Spiritual Lessons from a Cell Phone

There is no question that cell phones can be addictive and very distracting to the spiritual life. How can it be that they can offer spiritual lessons? I don’t know if all smart phones do the same things, but here is what mine has taught me.

When I am attending a concert or a lecture or Sunday morning worship, one way I can turn off my phone so it doesn’t disrupt me or others is to put it on “do not disturb.” It is very effective. No messages get through until I turn that off. The trouble is that I forget to turn the do-not-disturb off. There may be messages or calls that I needed to receive that I miss. I wonder how often I have my internal do-not-disturb button on, and I miss God’s call. I am so busy with other things that I will not be listening if there is a word to be heard.

I check my phone over and over again during the day. I look to see if I have received a text or an email or perhaps a phone call that I might have missed. I want to be in communication with my friends and the outside world. I look to my phone for companionship or community and to tell me if I matter. My focus is outward instead of looking within, but people fail me and my cell phone in the midst of my addictive attachment to it fails to work.  It is in listening inwardly, attending to God the Inward Teacher where Love and Truth lie. The apostle Paul encourages us to pray unceasingly. Sometimes I’ve wondered what that means. If I tried praying as often and as intently as I check my phone, that might come close.  My life would have a quiet center, not a collection of ring tones.

Queries:

What helps you listen for the Spirit, and what distracts you from paying attention? When you are attuned to the Holy does that make a difference in your life?

What lets you know that you are loved and valued? What do you love and value?

Prayer:

“You are my strength, I watch for you; you, God, are my fortress, my God on whom I can rely” (Psalm 59:9-10).

For further reflection:

“You shall love the Lord your God with all your heart, and with all your soul, and with all your mind, and with all your strength. . . . You shall love your neighbor as yourself. . . .” (See Mark 12: 29-31).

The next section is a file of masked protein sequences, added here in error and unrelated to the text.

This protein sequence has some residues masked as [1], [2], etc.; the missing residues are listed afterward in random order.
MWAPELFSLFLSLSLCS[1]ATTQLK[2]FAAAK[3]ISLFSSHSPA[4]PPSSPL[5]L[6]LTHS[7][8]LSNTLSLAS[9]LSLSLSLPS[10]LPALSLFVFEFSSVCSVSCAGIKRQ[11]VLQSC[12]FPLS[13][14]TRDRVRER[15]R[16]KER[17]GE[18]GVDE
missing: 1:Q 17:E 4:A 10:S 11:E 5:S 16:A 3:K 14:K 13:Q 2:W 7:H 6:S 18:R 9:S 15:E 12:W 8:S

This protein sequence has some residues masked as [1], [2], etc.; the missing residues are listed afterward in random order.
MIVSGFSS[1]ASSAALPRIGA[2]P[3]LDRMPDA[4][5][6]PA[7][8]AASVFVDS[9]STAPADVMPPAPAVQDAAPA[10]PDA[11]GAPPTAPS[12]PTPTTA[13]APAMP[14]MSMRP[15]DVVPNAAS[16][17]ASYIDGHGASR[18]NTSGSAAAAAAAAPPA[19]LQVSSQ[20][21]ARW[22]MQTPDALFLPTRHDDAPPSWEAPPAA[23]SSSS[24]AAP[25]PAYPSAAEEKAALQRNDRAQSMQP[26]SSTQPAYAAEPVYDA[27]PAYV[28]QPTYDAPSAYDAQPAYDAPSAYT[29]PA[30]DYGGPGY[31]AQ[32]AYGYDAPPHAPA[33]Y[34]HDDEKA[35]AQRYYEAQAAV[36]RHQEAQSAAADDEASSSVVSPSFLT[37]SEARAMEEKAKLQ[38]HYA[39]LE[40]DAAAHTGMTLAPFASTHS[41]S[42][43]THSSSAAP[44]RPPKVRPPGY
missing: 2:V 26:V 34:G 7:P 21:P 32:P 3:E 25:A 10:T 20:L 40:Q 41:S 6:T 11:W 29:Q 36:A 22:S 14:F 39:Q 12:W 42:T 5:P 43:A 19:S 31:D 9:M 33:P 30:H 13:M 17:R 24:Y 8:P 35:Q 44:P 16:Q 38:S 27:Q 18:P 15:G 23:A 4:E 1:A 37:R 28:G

See the parable of the wise and foolish bridesmaids, Matthew 25: 1-13.

Be Still

Today I have a full day—exercise at 11, lunch at 12:15, haircut at 3, conference call at 5, and meeting at 7. I am feeling anxious and distracted. I don’t feel overwhelmed, because most of these activities are not responsibilities but opportunities for fun and friendship. But I do feel ungrounded. God is “out there,” and I am not in touch. It feels as if I am a stack of children’s alphabet blocks. The stack has been kicked and each separate block is flying around unpredictably in space.

There have been other times when I was at odds with myself and did feel overwhelmed. I was busy with responsibilities and things to do, and some of that included frequent checking email and fiddling with my smart phone. Everything seemed too much.   I stopped, I unplugged and was still.

Maybe in these situations, the quieting comes in yoga class. Maybe it comes in a walk around the block by myself, being aware of the sounds of birds and the beauty around me. Especially if I recognize soon enough the racing that is going on inside of me as I do one thing after another, maybe it is simply sitting down and breathing. Simply being quiet, re-grounding, letting the blocks be put back into a plumb-lined stack. Breathing in the Spirit, letting go the racing. Letting the heartbeat find the divine rhythm.

Queries:

How do you discern when you are doing too much, or when you are not doing what you do need to be doing?

How do electronics figure into your life? How do you keep their use in their rightful place?

What helps you re-find your anchor?

Prayer:

Stop and breathe. Stay with it long enough to find the flow. Be mindful of what you learn from this praying.

For further reflection:

“Only one thing is needed . . .” (Luke 10: 38-42).

“Do not worry about anything, but in everything by prayer and supplication with thanksgiving let your requests be made known to God . . .” (See Philippians 4: 4-7).